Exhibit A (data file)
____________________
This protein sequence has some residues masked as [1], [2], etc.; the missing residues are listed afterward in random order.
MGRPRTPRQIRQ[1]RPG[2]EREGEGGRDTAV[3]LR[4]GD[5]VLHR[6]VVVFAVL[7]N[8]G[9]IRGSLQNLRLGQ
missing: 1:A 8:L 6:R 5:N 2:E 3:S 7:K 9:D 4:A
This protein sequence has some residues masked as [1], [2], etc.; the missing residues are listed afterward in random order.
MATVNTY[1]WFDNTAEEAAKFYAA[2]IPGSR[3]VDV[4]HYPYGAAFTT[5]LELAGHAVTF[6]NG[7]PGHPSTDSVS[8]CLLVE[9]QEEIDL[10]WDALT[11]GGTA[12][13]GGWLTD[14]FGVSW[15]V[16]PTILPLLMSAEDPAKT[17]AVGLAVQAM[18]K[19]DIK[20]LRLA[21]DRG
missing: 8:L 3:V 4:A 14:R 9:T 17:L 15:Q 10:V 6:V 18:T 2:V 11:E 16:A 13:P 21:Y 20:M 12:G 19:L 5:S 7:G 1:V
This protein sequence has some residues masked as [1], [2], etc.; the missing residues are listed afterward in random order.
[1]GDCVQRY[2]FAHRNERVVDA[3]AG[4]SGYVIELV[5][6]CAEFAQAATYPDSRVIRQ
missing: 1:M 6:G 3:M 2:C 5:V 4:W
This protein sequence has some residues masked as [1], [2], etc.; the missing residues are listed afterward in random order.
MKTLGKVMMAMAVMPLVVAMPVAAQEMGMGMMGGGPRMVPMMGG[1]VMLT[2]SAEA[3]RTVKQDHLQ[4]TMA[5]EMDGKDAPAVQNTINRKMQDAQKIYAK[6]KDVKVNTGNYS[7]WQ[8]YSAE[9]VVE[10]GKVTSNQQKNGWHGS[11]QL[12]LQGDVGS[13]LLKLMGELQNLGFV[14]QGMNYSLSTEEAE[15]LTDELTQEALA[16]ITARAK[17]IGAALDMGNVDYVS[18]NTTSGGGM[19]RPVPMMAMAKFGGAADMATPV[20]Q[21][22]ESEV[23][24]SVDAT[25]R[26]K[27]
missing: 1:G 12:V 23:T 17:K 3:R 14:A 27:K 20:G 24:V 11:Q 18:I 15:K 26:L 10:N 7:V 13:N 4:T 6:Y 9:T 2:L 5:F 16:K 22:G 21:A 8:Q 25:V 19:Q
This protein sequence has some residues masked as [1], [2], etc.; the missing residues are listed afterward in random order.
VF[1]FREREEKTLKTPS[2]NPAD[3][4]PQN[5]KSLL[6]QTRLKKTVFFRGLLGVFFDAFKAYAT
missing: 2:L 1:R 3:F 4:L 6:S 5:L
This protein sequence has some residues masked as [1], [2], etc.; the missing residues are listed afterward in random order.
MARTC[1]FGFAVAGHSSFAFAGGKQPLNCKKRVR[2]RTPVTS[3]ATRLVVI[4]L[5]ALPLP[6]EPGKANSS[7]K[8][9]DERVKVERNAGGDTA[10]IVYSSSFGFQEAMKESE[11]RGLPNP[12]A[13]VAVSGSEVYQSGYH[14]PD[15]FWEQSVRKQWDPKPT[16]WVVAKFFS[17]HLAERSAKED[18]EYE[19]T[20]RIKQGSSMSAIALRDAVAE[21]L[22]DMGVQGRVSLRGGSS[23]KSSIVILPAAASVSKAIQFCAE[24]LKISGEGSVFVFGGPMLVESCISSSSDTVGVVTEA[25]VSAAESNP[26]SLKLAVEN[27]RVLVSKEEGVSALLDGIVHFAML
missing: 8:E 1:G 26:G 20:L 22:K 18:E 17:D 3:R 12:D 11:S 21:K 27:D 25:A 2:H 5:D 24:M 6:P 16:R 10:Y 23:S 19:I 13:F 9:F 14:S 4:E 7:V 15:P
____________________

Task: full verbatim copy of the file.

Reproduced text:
This protein sequence has some residues masked as [1], [2], etc.; the missing residues are listed afterward in random order.
MGRPRTPRQIRQ[1]RPG[2]EREGEGGRDTAV[3]LR[4]GD[5]VLHR[6]VVVFAVL[7]N[8]G[9]IRGSLQNLRLGQ
missing: 1:A 8:L 6:R 5:N 2:E 3:S 7:K 9:D 4:A
This protein sequence has some residues masked as [1], [2], etc.; the missing residues are listed afterward in random order.
MATVNTY[1]WFDNTAEEAAKFYAA[2]IPGSR[3]VDV[4]HYPYGAAFTT[5]LELAGHAVTF[6]NG[7]PGHPSTDSVS[8]CLLVE[9]QEEIDL[10]WDALT[11]GGTA[12][13]GGWLTD[14]FGVSW[15]V[16]PTILPLLMSAEDPAKT[17]AVGLAVQAM[18]K[19]DIK[20]LRLA[21]DRG
missing: 8:L 3:V 4:A 14:R 9:T 17:L 15:Q 10:V 6:V 18:T 2:V 11:E 16:A 13:P 21:Y 20:M 12:G 19:L 5:S 7:G 1:V
This protein sequence has some residues masked as [1], [2], etc.; the missing residues are listed afterward in random order.
[1]GDCVQRY[2]FAHRNERVVDA[3]AG[4]SGYVIELV[5][6]CAEFAQAATYPDSRVIRQ
missing: 1:M 6:G 3:M 2:C 5:V 4:W
This protein sequence has some residues masked as [1], [2], etc.; the missing residues are listed afterward in random order.
MKTLGKVMMAMAVMPLVVAMPVAAQEMGMGMMGGGPRMVPMMGG[1]VMLT[2]SAEA[3]RTVKQDHLQ[4]TMA[5]EMDGKDAPAVQNTINRKMQDAQKIYAK[6]KDVKVNTGNYS[7]WQ[8]YSAE[9]VVE[10]GKVTSNQQKNGWHGS[11]QL[12]LQGDVGS[13]LLKLMGELQNLGFV[14]QGMNYSLSTEEAE[15]LTDELTQEALA[16]ITARAK[17]IGAALDMGNVDYVS[18]NTTSGGGM[19]RPVPMMAMAKFGGAADMATPV[20]Q[21][22]ESEV[23][24]SVDAT[25]R[26]K[27]
missing: 1:G 12:V 23:T 17:K 3:R 14:A 27:K 20:G 24:V 11:Q 18:I 15:K 26:L 10:N 7:V 13:N 4:T 6:Y 9:T 2:L 5:F 16:K 22:G 21:A 8:Q 25:V 19:Q
This protein sequence has some residues masked as [1], [2], etc.; the missing residues are listed afterward in random order.
VF[1]FREREEKTLKTPS[2]NPAD[3][4]PQN[5]KSLL[6]QTRLKKTVFFRGLLGVFFDAFKAYAT
missing: 2:L 1:R 3:F 4:L 6:S 5:L
This protein sequence has some residues masked as [1], [2], etc.; the missing residues are listed afterward in random order.
MARTC[1]FGFAVAGHSSFAFAGGKQPLNCKKRVR[2]RTPVTS[3]ATRLVVI[4]L[5]ALPLP[6]EPGKANSS[7]K[8][9]DERVKVERNAGGDTA[10]IVYSSSFGFQEAMKESE[11]RGLPNP[12]A[13]VAVSGSEVYQSGYH[14]PD[15]FWEQSVRKQWDPKPT[16]WVVAKFFS[17]HLAERSAKED[18]EYE[19]T[20]RIKQGSSMSAIALRDAVAE[21]L[22]DMGVQGRVSLRGGSS[23]KSSIVILPAAASVSKAIQFCAE[24]LKISGEGSVFVFGGPMLVESCISSSSDTVGVVTEA[25]VSAAESNP[26]SLKLAVEN[27]RVLVSKEEGVSALLDGIVHFAML
missing: 8:E 1:G 26:G 20:L 22:K 18:E 17:D 3:R 12:D 11:S 21:K 27:D 25:A 2:H 5:D 24:M 6:P 16:R 10:Y 23:S 19:I 13:F 9:F 14:S 4:E 7:V 15:P